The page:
What will tertiary education institutions look like in 2025?
This is first question for participants to workshop in the Innovations in Tertiary Education Delivery Summit (ITES). I have been invited to facilitate discussion of this question by CEOs and other participants on 5th May 2014 at Auckland War Memorial Museum Events Centre.
Looking at the agenda I can see that the three opening sessions preceding the workshop will frame our deliberations, which are also likely to influence New Zealand’s future. All three have a strong connection to our DEANZ scenario guide to effective tertiary education in Aotearoa New Zealand.
It is likely that the important opening speech by Minster Joyce will emphasize the move along the horizontal axes in our scenario guide to the future of tertiary education – turning further away from facing ‘inward’ (to academia/discipline) and facing more ‘outward’ to the employers, professions and iwi.
Following Joyce, a Q&A session will structure Salmon Khan’s input as Founder of the Khan Academy. The Khan Academy is increasingly providing a wealth of resources valuable to a number of disciplines in tertiary education and training, as well as the school sector. It fits well with the most innovative scenario that we have described as “Self determination by learners for their own tertiary education is depicted by larger shapes a few of which escape the current boundaries of tertiary organisations to become more embedded within New Zealand society, as indicated by the koru and fern shapes.”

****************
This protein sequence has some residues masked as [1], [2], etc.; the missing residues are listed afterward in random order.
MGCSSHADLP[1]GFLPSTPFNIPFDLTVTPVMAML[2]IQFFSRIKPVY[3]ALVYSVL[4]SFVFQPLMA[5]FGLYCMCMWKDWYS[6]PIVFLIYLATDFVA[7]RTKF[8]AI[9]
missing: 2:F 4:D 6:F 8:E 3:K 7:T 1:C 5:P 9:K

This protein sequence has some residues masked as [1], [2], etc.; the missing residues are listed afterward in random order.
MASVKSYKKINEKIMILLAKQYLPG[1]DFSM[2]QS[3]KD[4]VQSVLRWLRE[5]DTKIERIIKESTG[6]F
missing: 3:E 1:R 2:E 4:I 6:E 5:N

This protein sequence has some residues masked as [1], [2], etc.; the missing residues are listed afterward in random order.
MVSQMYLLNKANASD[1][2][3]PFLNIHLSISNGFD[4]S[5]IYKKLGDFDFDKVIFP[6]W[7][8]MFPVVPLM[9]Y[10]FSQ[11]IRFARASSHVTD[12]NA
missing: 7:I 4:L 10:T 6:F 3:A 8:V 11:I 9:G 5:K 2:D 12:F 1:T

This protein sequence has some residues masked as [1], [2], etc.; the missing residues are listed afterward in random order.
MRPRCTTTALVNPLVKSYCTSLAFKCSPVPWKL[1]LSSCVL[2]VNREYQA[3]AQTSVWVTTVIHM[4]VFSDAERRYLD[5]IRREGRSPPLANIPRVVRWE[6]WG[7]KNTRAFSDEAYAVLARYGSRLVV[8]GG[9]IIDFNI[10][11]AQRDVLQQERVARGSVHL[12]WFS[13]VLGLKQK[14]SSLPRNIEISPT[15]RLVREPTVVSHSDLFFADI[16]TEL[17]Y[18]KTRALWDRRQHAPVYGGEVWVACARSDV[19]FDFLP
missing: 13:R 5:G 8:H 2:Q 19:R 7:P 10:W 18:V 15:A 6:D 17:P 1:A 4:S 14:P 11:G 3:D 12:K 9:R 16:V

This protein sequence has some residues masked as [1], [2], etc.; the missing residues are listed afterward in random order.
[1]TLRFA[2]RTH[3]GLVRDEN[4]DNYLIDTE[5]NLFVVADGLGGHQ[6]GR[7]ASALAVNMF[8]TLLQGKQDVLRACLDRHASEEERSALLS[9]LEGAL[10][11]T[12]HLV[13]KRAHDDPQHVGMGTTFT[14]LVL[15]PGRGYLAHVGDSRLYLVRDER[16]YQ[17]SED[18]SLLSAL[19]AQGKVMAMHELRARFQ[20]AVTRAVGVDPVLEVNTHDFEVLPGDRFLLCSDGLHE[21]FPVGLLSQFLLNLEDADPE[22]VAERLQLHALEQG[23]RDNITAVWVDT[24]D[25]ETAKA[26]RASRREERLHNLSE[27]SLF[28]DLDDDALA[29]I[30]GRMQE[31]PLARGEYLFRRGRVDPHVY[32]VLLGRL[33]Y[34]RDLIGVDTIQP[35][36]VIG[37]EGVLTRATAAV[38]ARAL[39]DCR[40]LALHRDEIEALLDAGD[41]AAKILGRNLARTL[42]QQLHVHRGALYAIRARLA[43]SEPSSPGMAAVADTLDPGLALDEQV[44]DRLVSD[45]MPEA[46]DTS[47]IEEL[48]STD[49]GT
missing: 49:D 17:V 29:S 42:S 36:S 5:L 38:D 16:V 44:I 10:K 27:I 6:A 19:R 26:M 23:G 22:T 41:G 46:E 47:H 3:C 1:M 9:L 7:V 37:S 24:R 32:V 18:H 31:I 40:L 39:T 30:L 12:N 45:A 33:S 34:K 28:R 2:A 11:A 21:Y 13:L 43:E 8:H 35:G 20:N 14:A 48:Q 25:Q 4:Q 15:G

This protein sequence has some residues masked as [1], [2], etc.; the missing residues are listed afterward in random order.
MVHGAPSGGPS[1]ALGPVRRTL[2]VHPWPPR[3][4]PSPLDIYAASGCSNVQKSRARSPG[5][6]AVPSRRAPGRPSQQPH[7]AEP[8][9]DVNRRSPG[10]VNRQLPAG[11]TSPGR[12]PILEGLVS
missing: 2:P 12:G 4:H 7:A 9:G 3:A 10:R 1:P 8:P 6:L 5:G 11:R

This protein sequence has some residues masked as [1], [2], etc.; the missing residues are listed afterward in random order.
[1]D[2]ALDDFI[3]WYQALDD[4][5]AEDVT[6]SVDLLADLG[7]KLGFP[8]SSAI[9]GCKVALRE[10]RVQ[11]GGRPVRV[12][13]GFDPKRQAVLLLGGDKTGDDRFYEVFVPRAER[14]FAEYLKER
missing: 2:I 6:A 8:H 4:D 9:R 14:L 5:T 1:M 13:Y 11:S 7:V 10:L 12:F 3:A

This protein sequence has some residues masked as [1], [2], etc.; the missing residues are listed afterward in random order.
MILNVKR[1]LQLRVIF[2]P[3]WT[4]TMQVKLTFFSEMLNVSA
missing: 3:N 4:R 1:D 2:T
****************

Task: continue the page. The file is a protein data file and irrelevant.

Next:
The first Keynote is by Professor Jim Barber, who as a leader of the University of New England, recently publicized MOOC collaborations in 2013 with his use of the word freemium (free premium). That fits well with the second most innovative scenario that we have described as “Quality branded consortia tend to collaborate across defined initiatives regulated by a Memorandum of Agreement between an institution and its partners, so these are depicted as larger geometric shapes that start to spread beyond the tertiary environment.”
Perhaps the remaining two scenarios will be outmoded by 2025, because tertiary institutions will need to become more resilient and agile that these scenarios will no longer be valued and economic. However, quality assured well organized courses and resources in a supermarket may still compete with the chaose of completely free (that may have with hidden costs), so this scenario may continue into 2025: The ‘supermarket’ which provides an extensive range of learning objects, courses and other resources is depicted by the ‘shelved’ rows of boxes.
Perhaps even our final scenario that indicates minimal change has a place in planning for 2025 too, helping leaders recognize what learners and other stakeholders will continue to value “Articulation of courses within and across programmes is depicted by the dotted lines between the geometric shapes. The dots indicate relatively little flow into or out of tertiary education.”
We recommend the guides to the project that we have produced with support from Ako Aotearoa for further preparation for the ITES 2014 summit, e.g. the Guide for Senior Managers.